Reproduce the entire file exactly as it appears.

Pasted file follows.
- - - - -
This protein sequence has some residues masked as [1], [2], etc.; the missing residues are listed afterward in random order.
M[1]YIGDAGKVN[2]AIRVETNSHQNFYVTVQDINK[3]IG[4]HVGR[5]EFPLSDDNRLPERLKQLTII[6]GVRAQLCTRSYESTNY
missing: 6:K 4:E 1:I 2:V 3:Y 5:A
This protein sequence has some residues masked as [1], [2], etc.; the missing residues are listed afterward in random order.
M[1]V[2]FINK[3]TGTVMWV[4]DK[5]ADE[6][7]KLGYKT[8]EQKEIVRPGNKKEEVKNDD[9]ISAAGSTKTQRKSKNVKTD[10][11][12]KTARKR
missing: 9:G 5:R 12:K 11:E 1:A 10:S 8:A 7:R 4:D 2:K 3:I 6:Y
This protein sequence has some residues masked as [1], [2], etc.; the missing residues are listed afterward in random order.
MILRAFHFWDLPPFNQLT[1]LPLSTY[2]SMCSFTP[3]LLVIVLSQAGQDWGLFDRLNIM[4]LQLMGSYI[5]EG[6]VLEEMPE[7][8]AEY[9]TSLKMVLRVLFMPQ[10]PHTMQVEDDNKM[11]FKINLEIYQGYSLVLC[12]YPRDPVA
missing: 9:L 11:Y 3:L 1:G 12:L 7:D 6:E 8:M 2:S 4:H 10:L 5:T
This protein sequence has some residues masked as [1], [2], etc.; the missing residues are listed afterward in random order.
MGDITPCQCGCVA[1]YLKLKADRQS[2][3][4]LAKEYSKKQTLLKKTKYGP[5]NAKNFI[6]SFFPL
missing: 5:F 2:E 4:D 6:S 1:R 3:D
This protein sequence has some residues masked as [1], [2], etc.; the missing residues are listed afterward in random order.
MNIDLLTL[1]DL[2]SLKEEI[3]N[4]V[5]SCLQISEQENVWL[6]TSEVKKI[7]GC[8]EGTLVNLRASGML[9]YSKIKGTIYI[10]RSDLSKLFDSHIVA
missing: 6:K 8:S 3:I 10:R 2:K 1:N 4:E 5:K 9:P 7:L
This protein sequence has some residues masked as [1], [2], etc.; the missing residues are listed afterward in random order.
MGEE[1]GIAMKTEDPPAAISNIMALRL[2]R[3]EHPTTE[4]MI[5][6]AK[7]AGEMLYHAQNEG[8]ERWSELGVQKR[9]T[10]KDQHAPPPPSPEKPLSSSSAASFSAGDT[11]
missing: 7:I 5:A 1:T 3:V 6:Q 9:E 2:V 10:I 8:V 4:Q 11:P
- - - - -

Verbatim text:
This protein sequence has some residues masked as [1], [2], etc.; the missing residues are listed afterward in random order.
M[1]YIGDAGKVN[2]AIRVETNSHQNFYVTVQDINK[3]IG[4]HVGR[5]EFPLSDDNRLPERLKQLTII[6]GVRAQLCTRSYESTNY
missing: 6:K 4:E 1:I 2:V 3:Y 5:A
This protein sequence has some residues masked as [1], [2], etc.; the missing residues are listed afterward in random order.
M[1]V[2]FINK[3]TGTVMWV[4]DK[5]ADE[6][7]KLGYKT[8]EQKEIVRPGNKKEEVKNDD[9]ISAAGSTKTQRKSKNVKTD[10][11][12]KTARKR
missing: 9:G 5:R 12:K 11:E 1:A 10:S 8:A 7:R 4:D 2:K 3:I 6:Y
This protein sequence has some residues masked as [1], [2], etc.; the missing residues are listed afterward in random order.
MILRAFHFWDLPPFNQLT[1]LPLSTY[2]SMCSFTP[3]LLVIVLSQAGQDWGLFDRLNIM[4]LQLMGSYI[5]EG[6]VLEEMPE[7][8]AEY[9]TSLKMVLRVLFMPQ[10]PHTMQVEDDNKM[11]FKINLEIYQGYSLVLC[12]YPRDPVA
missing: 9:L 11:Y 3:L 1:G 12:L 7:D 6:E 8:M 2:S 4:H 10:L 5:T
This protein sequence has some residues masked as [1], [2], etc.; the missing residues are listed afterward in random order.
MGDITPCQCGCVA[1]YLKLKADRQS[2][3][4]LAKEYSKKQTLLKKTKYGP[5]NAKNFI[6]SFFPL
missing: 5:F 2:E 4:D 6:S 1:R 3:D
This protein sequence has some residues masked as [1], [2], etc.; the missing residues are listed afterward in random order.
MNIDLLTL[1]DL[2]SLKEEI[3]N[4]V[5]SCLQISEQENVWL[6]TSEVKKI[7]GC[8]EGTLVNLRASGML[9]YSKIKGTIYI[10]RSDLSKLFDSHIVA
missing: 6:K 8:S 3:I 10:R 2:K 1:N 4:E 5:K 9:P 7:L
This protein sequence has some residues masked as [1], [2], etc.; the missing residues are listed afterward in random order.
MGEE[1]GIAMKTEDPPAAISNIMALRL[2]R[3]EHPTTE[4]MI[5][6]AK[7]AGEMLYHAQNEG[8]ERWSELGVQKR[9]T[10]KDQHAPPPPSPEKPLSSSSAASFSAGDT[11]
missing: 7:I 5:A 1:T 3:V 6:Q 9:E 2:V 10:I 8:V 4:Q 11:P